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I had earlier written two articles on the volatility ETFs ProShares Short VIX Short-Term Futures ETF (SVXY) and ProShares Ultra VIX Short-Term Futures ETF (UVXY) entitled An ETF And An ETN That May Return 10-30% By August End and A Great Way To Play The Q2 Earnings Season respectively. My thesis was that SVXY and its other incarnation, the VelocityShares Daily Inverse VIX Short-Term ETN (XIV) would gain 10-30% by August end, and UVXY would drop by up to 45%. This in turn would mean that the iPath S&P 500 VIX Short-Term Futures ETN (VXX) would drop by about 10-30% as well.

Since I wrote my articles, SVXY and XIV are already up some 9%, VXX is down some 10%, and UVXY is down some 19% as well. In the mean time, the volatility index (VIX) has gone down to ~12.5 from ~14.3, or about 13%.

What is next in store for the volatility ETFs for the rest of the earnings season?

As my prior articles has predicted, I expected VIX to drop to the 12-12.5 range by the end of earnings season in late August. That level was almost reached last Friday after Bernanke's Humphrey-Hawkins testimony was over. In that, Bernanke made it clear that there is absolutely no chance of tight monetary policy in the medium term (to 2014 end), and QE tapering is something that is not on a fixed timeline either, and may not, after all, start in September as many had feared. In fact, Chairman Bernanke made it clear that the hints of early tapering of QE was a trial balloon to gauge market reactions, and now the hawks are more likely to go along with continued QE at current rate, while the monetary environment as such will remain expansionary.

All this, of course, eased market worries, and lowered VIX. However, that put my earlier predictions in a quandary. I didn't expect VIX to drop this sharply, and had modeled a steady slope downwards. I had earlier recommended buying puts on VXX/UVXY, and going long on buying calls on XIV/SVXY. The gains that I had predicted using those strategies by August end will likely materialize very soon, perhaps over this week. In fact, if contango in the VIX futures curve normalizes soon (i.e., reverts to typical premium of 7-10% for first month future over VIX, and 10-12% for second month future over first), UVXY may drop to ~35 range by Friday, and SVXY/XIV may be up some 20% already.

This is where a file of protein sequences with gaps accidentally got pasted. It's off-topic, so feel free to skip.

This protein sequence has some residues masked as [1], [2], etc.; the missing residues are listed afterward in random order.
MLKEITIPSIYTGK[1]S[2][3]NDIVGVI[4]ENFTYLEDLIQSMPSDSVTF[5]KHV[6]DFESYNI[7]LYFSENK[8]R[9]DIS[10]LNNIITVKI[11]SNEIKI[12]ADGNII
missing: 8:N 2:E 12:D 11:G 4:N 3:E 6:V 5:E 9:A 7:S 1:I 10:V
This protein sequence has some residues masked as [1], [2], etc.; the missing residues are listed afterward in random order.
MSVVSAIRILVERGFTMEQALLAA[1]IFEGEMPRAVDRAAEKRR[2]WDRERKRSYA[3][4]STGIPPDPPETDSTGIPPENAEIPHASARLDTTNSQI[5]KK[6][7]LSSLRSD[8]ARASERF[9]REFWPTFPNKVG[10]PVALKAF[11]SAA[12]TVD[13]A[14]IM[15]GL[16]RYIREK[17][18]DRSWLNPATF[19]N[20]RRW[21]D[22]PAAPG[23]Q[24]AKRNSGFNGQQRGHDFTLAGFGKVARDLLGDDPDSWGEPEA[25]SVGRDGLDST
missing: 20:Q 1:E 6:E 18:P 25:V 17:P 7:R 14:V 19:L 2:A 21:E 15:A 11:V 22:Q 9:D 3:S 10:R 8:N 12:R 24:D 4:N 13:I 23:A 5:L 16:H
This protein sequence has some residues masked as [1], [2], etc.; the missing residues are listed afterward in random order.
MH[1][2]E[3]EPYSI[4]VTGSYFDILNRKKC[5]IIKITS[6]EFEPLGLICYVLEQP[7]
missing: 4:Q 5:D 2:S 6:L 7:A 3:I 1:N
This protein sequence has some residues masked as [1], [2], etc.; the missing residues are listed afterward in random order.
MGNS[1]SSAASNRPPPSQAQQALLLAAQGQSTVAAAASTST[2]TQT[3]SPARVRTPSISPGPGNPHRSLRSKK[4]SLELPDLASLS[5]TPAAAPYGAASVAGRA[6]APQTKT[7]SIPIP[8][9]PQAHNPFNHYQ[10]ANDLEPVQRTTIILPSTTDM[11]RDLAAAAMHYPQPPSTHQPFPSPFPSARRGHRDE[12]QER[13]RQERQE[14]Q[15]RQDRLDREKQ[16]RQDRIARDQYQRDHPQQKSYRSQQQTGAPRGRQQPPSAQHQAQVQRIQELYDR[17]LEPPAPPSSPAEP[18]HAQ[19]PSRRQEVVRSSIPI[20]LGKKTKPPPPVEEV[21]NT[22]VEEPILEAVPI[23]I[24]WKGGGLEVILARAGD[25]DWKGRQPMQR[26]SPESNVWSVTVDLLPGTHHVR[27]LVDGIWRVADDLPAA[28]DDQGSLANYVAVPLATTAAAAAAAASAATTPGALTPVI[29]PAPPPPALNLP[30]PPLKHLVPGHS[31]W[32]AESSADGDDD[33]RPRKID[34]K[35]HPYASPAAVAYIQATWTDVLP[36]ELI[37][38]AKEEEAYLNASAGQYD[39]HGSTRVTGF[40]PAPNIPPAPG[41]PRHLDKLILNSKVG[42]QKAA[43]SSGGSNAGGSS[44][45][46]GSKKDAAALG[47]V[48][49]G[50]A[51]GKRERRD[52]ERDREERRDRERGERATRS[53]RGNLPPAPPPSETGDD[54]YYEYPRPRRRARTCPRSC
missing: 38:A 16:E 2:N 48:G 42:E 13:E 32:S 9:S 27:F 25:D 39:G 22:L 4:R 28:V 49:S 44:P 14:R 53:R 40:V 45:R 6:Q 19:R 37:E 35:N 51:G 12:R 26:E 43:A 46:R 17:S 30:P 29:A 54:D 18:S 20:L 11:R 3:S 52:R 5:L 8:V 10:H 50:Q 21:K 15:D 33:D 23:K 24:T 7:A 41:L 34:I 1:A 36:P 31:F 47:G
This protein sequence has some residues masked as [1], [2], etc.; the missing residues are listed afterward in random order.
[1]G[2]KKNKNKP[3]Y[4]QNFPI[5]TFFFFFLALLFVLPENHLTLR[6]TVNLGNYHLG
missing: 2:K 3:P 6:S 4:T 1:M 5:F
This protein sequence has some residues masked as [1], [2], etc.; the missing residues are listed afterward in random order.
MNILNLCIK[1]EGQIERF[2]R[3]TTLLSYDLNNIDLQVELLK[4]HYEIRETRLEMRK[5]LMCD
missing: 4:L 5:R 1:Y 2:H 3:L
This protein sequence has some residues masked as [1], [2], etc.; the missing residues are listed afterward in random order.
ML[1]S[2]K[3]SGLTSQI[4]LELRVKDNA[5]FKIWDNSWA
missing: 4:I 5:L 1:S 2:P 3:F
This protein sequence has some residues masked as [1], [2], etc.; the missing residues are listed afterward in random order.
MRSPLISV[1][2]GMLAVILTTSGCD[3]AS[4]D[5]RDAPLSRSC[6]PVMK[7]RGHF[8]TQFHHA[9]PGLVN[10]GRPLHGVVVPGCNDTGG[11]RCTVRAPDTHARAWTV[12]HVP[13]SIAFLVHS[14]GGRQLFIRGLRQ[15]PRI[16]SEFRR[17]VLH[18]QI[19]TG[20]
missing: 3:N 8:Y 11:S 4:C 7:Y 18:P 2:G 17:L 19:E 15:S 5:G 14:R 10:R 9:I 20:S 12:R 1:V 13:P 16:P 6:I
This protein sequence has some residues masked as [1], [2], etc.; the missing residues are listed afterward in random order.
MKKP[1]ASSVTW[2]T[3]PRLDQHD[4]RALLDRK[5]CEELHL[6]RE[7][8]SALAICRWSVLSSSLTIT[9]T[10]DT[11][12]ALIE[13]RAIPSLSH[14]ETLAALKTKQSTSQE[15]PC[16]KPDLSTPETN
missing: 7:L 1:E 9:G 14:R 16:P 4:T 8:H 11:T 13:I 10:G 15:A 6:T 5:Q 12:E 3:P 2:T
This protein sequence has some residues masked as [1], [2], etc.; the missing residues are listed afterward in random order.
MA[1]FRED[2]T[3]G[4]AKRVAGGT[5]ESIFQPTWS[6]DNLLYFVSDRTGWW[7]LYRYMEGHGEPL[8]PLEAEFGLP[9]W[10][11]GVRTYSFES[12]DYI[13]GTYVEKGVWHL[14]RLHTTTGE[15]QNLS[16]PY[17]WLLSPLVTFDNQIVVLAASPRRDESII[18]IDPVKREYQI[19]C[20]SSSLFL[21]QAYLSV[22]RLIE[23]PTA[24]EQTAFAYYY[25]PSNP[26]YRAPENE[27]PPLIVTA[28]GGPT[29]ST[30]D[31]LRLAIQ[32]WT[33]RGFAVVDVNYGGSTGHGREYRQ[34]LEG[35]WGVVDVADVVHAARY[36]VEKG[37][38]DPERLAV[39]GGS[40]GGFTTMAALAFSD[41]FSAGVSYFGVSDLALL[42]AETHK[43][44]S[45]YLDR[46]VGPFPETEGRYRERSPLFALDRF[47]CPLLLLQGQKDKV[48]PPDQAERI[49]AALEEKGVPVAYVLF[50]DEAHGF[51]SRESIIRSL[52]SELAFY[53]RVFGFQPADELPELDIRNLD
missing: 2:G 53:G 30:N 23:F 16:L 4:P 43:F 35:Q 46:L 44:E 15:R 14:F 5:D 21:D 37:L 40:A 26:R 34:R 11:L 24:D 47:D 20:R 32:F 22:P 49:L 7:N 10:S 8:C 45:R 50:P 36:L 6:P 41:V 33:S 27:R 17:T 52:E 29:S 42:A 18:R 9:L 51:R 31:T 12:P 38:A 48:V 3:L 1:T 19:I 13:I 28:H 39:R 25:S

What should investors do in such a case? My advice would be to take much of the money and run if you bought options, and leave the money in place if you went outright long/short. This is why. Such a large move in the underlying would make the strikes for the options all deep in the money. Given that, there will be very little time or volatility premium, and it would make sense, in my view, to sell those, realize gains, and buy at or out of the money options to keep some exposure in the event VIX drops further to 11.5-12 range. This is what my models are saying about the ending values for the various VIX ETFs. Options traders can decide for themselves how much out of the money they want to go depending on this chart.

For those that are long SVXY/XIV, I believe these are long term buy and holds. My analysis shows that if simulated over the past 9 years (i.e., when VIX futures became available) these have shown 75-80% gains on an annual basis. This is despite the Great Recession. So, these are likely to double every year under normal market conditions. I am doing more simulations on that and will write an article shortly.

Source: Volatility ETFs In A Free Fall: How To Profit